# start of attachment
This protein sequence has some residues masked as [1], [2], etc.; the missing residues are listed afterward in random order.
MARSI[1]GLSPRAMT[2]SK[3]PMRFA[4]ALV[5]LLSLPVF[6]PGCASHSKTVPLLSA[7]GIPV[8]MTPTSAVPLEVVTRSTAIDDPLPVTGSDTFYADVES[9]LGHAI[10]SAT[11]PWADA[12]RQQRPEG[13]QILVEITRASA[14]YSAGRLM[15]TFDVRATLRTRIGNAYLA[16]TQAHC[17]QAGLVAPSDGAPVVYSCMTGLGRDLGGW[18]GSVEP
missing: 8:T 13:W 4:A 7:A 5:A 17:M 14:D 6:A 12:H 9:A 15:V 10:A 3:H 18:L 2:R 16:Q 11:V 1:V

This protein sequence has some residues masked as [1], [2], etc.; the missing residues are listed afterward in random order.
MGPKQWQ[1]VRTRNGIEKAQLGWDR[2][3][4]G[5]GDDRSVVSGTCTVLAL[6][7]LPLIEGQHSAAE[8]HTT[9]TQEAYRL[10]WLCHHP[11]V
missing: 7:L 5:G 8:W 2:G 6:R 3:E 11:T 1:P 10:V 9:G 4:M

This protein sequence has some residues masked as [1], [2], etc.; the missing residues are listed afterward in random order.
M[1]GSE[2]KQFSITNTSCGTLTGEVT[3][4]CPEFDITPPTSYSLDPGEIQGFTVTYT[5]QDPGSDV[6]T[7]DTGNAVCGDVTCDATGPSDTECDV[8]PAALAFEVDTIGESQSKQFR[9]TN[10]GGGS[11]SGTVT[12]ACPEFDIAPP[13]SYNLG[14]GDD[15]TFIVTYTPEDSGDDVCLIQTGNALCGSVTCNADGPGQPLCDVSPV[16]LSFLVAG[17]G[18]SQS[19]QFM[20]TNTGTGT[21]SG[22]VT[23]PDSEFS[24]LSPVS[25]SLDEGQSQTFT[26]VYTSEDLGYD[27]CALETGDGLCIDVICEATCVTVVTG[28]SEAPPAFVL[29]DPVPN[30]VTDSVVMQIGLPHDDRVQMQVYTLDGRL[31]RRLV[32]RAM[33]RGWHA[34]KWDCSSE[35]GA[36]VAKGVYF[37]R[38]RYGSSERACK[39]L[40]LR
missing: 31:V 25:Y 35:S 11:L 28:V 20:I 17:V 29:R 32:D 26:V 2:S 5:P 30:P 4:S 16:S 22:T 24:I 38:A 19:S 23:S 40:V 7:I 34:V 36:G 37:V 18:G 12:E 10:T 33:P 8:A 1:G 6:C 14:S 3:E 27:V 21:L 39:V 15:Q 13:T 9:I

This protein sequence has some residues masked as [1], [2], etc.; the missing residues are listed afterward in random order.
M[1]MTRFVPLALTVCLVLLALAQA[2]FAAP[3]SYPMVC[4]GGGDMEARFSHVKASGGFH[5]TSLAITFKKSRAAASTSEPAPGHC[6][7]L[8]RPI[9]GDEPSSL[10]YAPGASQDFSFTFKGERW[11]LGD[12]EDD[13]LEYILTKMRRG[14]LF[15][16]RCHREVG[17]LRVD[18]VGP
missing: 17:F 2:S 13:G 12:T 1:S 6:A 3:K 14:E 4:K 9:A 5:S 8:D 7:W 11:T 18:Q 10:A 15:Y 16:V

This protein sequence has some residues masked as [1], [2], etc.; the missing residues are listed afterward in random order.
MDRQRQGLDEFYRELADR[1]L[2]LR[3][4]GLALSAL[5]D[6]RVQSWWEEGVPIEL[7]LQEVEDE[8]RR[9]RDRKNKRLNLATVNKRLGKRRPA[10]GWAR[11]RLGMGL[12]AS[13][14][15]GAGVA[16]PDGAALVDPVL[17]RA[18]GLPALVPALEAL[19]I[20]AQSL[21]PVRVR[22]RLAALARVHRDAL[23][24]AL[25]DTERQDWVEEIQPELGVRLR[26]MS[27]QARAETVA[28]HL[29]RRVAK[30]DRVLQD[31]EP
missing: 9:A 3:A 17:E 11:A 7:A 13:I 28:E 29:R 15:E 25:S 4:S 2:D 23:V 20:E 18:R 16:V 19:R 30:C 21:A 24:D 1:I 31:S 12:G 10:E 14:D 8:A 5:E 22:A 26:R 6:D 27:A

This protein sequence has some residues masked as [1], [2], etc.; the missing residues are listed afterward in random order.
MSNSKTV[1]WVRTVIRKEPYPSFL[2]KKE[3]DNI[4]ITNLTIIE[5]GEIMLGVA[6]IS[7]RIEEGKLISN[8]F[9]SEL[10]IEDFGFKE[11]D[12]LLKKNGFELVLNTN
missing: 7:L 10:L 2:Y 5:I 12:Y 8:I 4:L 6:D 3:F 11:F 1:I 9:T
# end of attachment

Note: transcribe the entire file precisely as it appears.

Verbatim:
This protein sequence has some residues masked as [1], [2], etc.; the missing residues are listed afterward in random order.
MARSI[1]GLSPRAMT[2]SK[3]PMRFA[4]ALV[5]LLSLPVF[6]PGCASHSKTVPLLSA[7]GIPV[8]MTPTSAVPLEVVTRSTAIDDPLPVTGSDTFYADVES[9]LGHAI[10]SAT[11]PWADA[12]RQQRPEG[13]QILVEITRASA[14]YSAGRLM[15]TFDVRATLRTRIGNAYLA[16]TQAHC[17]QAGLVAPSDGAPVVYSCMTGLGRDLGGW[18]GSVEP
missing: 8:T 13:W 4:A 7:A 5:A 17:M 14:D 6:A 12:H 9:A 15:V 10:A 3:H 18:L 2:R 16:Q 11:V 1:V

This protein sequence has some residues masked as [1], [2], etc.; the missing residues are listed afterward in random order.
MGPKQWQ[1]VRTRNGIEKAQLGWDR[2][3][4]G[5]GDDRSVVSGTCTVLAL[6][7]LPLIEGQHSAAE[8]HTT[9]TQEAYRL[10]WLCHHP[11]V
missing: 7:L 5:G 8:W 2:G 6:R 3:E 11:T 1:P 10:V 9:G 4:M

This protein sequence has some residues masked as [1], [2], etc.; the missing residues are listed afterward in random order.
M[1]GSE[2]KQFSITNTSCGTLTGEVT[3][4]CPEFDITPPTSYSLDPGEIQGFTVTYT[5]QDPGSDV[6]T[7]DTGNAVCGDVTCDATGPSDTECDV[8]PAALAFEVDTIGESQSKQFR[9]TN[10]GGGS[11]SGTVT[12]ACPEFDIAPP[13]SYNLG[14]GDD[15]TFIVTYTPEDSGDDVCLIQTGNALCGSVTCNADGPGQPLCDVSPV[16]LSFLVAG[17]G[18]SQS[19]QFM[20]TNTGTGT[21]SG[22]VT[23]PDSEFS[24]LSPVS[25]SLDEGQSQTFT[26]VYTSEDLGYD[27]CALETGDGLCIDVICEATCVTVVTG[28]SEAPPAFVL[29]DPVPN[30]VTDSVVMQIGLPHDDRVQMQVYTLDGRL[31]RRLV[32]RAM[33]RGWHA[34]KWDCSSE[35]GA[36]VAKGVYF[37]R[38]RYGSSERACK[39]L[40]LR
missing: 31:V 25:Y 35:S 11:L 28:V 20:I 17:V 29:R 32:D 26:V 2:S 5:P 30:P 4:S 16:S 22:T 24:I 38:A 19:S 23:S 40:V 7:I 34:V 36:G 37:V 18:G 12:E 10:T 33:P 8:A 1:G 6:C 14:S 3:E 27:V 21:L 39:V 15:Q 13:T 9:I

This protein sequence has some residues masked as [1], [2], etc.; the missing residues are listed afterward in random order.
M[1]MTRFVPLALTVCLVLLALAQA[2]FAAP[3]SYPMVC[4]GGGDMEARFSHVKASGGFH[5]TSLAITFKKSRAAASTSEPAPGHC[6][7]L[8]RPI[9]GDEPSSL[10]YAPGASQDFSFTFKGERW[11]LGD[12]EDD[13]LEYILTKMRRG[14]LF[15][16]RCHREVG[17]LRVD[18]VGP
missing: 17:F 2:S 13:G 12:T 1:S 6:A 3:K 14:E 4:K 9:A 5:S 8:D 7:W 11:T 18:Q 10:A 15:Y 16:V

This protein sequence has some residues masked as [1], [2], etc.; the missing residues are listed afterward in random order.
MDRQRQGLDEFYRELADR[1]L[2]LR[3][4]GLALSAL[5]D[6]RVQSWWEEGVPIEL[7]LQEVEDE[8]RR[9]RDRKNKRLNLATVNKRLGKRRPA[10]GWAR[11]RLGMGL[12]AS[13][14][15]GAGVA[16]PDGAALVDPVL[17]RA[18]GLPALVPALEAL[19]I[20]AQSL[21]PVRVR[22]RLAALARVHRDAL[23][24]AL[25]DTERQDWVEEIQPELGVRLR[26]MS[27]QARAETVA[28]HL[29]RRVAK[30]DRVLQD[31]EP
missing: 9:A 3:A 17:E 11:A 7:A 13:I 28:E 29:R 15:E 25:S 4:S 2:D 23:V 20:E 18:R 16:V 19:R 30:C 21:A 24:D 1:I 31:S 12:G 10:E 14:D 8:A 5:E 22:A 26:R 6:D 27:A

This protein sequence has some residues masked as [1], [2], etc.; the missing residues are listed afterward in random order.
MSNSKTV[1]WVRTVIRKEPYPSFL[2]KKE[3]DNI[4]ITNLTIIE[5]GEIMLGVA[6]IS[7]RIEEGKLISN[8]F[9]SEL[10]IEDFGFKE[11]D[12]LLKKNGFELVLNTN
missing: 7:L 10:L 2:Y 5:I 12:Y 8:I 4:L 6:D 3:F 11:F 1:I 9:T